I recently came across an article featuring dating tips from the Gottman’s. John and Julie Gottman have devoted their careers to the discovery of what makes relationships work, and what tears relationships apart. They are leading, empirical experts with the research pedigree to support their claims. I often recommend their work to my clients, and they inform my clinical approach when doing couples therapy. They have turned their expertise to offering advice to those who are entering or have been engaged in the world of dating. Here are their tips:
- Be prepared to try and try again: You may need to go on as many as 60 dates with as many different people before discovering that special person with whom you are compatible and can form a committed relationship. Do not expect every date, or even the next date, to be magical. You will likely kiss a lot of frogs, as the saying goes.
- Know the Science: The first stage of a relationship involves limerence, which is the “spark” and largely based on biochemicals. Dating, at first, glides on that energy, so don’t be fooled by the chemistry.
- Bring an inquisitiveness: You want to asks open-ended questions that allow you to discover more detail and depth about your date. Ask “What kind of music do you like?” rather than “Do you like music?”
- Are they into you: If you say something you think is funny and it falls repeatedly to the floor with a thud; it might not be a great match. If a person makes you feel attractive, but is not overly flattering; that is a great sign. It is also important if someone makes a lot of eye contact and is responsive to your responses, rather than just moving on to the next topic. You want to have a back and forth flow to the conversion, without one person carrying the weight of keeping dialogue going.
- Start Packing: If your date is only talking about himself or herself and not asking you questions, use this as a potential red flag, particularly if you try to steer the conversation to a more balanced back and forth exchage.
- They trash their Ex: A huge red flag is when someone gives you a litany of his or her ex’s flaws right out of the gate. This can be in indication that your date is still in rebound mode from their previous relationship, and is not yet past being bitter. If they remain bitter about an ex after years have passed, you may want to consider this as a red flag, too. It is one thing to acknowledge an ex’s flaws; it is another to dwell on them bitterly in a way that indicates a lack of personal growth as a result of the break-up. No relationship is completely futile if one has grown in some way. Look for people who prize learning something from past relationships vs. staying stuck in resentment at all they way their ex wronged them.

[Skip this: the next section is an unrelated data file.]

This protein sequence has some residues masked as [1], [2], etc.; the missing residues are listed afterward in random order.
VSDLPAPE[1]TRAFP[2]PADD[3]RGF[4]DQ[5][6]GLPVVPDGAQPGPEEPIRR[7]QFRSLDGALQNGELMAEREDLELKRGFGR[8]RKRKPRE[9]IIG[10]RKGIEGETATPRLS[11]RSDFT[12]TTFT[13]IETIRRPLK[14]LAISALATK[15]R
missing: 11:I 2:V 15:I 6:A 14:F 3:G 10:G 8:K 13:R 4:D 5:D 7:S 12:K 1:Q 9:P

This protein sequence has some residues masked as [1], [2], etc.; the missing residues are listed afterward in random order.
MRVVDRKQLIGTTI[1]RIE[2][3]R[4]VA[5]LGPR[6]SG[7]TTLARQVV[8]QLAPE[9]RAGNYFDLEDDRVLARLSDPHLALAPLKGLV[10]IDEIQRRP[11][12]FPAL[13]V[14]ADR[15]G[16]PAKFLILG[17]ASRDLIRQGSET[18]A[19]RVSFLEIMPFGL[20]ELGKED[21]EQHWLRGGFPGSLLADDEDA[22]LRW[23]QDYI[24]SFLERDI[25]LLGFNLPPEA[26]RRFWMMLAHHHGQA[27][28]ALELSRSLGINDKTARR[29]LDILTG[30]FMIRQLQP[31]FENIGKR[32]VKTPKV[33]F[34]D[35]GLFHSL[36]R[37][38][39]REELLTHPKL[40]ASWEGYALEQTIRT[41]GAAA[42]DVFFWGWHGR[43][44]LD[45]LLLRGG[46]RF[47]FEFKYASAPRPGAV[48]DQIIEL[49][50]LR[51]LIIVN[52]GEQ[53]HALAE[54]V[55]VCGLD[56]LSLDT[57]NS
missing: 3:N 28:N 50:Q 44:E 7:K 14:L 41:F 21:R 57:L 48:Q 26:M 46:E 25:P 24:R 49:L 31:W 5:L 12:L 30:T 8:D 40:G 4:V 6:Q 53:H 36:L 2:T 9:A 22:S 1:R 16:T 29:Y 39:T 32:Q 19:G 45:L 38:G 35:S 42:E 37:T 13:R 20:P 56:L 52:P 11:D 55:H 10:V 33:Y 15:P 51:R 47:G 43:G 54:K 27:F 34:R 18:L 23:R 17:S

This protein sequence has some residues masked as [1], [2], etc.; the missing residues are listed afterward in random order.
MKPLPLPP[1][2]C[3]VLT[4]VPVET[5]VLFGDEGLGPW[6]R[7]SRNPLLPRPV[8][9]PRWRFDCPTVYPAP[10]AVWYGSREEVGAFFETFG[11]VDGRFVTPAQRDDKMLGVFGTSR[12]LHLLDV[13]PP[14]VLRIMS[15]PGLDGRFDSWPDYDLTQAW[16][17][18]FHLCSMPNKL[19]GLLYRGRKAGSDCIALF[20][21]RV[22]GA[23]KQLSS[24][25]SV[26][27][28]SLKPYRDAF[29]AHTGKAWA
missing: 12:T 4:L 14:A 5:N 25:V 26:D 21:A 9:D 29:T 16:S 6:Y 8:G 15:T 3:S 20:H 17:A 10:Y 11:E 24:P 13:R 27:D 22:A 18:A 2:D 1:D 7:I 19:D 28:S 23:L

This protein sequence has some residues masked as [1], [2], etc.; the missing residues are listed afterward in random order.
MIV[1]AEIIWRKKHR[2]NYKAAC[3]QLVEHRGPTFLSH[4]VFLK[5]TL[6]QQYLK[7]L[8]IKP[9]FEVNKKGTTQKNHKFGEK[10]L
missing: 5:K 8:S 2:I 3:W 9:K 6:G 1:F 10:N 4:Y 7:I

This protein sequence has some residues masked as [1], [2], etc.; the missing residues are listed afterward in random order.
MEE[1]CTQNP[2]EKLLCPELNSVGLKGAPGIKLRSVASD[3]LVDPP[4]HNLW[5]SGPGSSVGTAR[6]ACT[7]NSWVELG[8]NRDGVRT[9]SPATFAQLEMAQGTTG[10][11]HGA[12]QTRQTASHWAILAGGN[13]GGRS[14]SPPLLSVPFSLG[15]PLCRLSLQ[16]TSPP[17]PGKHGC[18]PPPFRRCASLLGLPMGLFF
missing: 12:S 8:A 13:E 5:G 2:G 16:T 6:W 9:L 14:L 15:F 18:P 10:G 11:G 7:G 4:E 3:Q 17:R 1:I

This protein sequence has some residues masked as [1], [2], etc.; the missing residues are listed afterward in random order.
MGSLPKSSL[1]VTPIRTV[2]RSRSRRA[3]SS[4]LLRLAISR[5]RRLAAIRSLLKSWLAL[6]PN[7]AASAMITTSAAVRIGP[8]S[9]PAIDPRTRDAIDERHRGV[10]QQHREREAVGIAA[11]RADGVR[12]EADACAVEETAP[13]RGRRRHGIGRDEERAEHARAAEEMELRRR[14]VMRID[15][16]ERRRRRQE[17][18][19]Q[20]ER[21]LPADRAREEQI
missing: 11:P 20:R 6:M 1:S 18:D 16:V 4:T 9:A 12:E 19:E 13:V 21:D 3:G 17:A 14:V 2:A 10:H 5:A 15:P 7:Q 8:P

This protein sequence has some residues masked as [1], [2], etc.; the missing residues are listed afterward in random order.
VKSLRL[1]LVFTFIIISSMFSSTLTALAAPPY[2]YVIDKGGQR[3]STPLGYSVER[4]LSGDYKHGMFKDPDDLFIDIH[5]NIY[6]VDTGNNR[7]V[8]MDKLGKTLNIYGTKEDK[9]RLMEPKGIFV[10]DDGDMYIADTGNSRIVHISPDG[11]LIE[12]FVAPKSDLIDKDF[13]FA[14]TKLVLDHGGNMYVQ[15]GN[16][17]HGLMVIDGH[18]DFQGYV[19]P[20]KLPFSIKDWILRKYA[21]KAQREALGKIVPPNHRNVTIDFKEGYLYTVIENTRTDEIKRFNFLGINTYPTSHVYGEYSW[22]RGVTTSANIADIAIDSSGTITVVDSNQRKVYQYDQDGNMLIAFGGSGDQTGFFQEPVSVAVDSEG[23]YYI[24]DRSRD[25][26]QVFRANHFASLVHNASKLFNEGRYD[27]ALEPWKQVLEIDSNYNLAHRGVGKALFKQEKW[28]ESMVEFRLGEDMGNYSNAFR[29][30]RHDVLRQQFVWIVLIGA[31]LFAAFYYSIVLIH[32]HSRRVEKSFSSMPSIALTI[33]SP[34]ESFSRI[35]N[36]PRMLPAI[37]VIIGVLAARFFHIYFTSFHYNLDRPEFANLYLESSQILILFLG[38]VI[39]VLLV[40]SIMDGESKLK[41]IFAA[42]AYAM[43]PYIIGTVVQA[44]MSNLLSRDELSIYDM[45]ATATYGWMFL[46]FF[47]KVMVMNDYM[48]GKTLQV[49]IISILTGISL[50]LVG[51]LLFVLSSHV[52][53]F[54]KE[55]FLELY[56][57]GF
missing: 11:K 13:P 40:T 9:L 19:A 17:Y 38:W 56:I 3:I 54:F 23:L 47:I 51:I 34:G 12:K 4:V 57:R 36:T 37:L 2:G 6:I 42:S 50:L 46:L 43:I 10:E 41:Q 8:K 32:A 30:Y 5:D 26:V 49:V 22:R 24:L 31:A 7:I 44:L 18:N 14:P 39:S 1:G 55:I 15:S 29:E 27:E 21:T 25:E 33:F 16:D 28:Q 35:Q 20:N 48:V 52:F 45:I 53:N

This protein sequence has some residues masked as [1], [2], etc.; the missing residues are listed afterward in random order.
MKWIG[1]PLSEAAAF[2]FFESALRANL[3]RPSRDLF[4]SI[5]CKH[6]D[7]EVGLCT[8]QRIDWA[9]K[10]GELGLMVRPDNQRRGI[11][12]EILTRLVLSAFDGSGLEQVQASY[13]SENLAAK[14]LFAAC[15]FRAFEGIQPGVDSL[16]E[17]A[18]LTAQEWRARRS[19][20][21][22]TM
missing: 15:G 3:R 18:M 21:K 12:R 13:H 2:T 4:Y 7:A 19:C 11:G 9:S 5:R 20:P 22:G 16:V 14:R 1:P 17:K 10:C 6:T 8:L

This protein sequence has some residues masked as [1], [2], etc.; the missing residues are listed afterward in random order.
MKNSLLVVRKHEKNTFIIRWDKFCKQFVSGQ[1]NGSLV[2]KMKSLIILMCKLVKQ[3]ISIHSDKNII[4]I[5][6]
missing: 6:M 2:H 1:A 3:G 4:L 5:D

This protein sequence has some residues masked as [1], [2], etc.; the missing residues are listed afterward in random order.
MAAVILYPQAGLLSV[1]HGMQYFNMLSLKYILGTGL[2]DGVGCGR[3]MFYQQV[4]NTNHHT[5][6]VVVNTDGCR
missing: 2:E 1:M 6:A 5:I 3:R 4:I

- Make a Graceful Exit: Be direct, as in “There just isn’t chemistry. No one really knows what it is about chemistry. Somehow I am just not feeling that spark and I wish you well.” If that fails, ask for the check.
- This Might be Going Somewhere: Conversation and time feels like it slows down. It feels like you have come home to a place that is really welcoming. There is a sense of ease, comfort and excitement with a person—like something wonderful is about to happen. If you have those feelings, you know a relationship has possibility. Be mindful, though, that this could be the biochemicals clouding your judgement. This is when it is a good idea to risk moving forward with a second or third date. Slowly begin to tease out if this person is a viable candidate to take it to the next level. This can only be clearly deciphered after enough time has passed to get a really good “take” on the compatibility. As a colleuge put it well, “long, slow courtship is a good thing.”
- Heed the Old Adage: As Dr. Gottman’s mother used to say, “Every pot has a lid. Just make sure that the lid fits.”
And as an extra dose, I just read that research shows that those who marry between the ages of 27 and 32 have the best odds of the marriage lasting past 7 years. Interesting. I am sure there are exceptions to this, but it makes a lot of sense to wait AT LEAST until one’s late 20’s before deciding to marry. Our brains are not even fully formed until our mid 20’s. Imagine making such an important decision without a fully formed brain. Please do not be offended if you are one of the few who met and married early in life and have gone on to have a happy, healthy, long marriage. Consider yourself lucky that you are the exception to the rule.
Until next time, peace.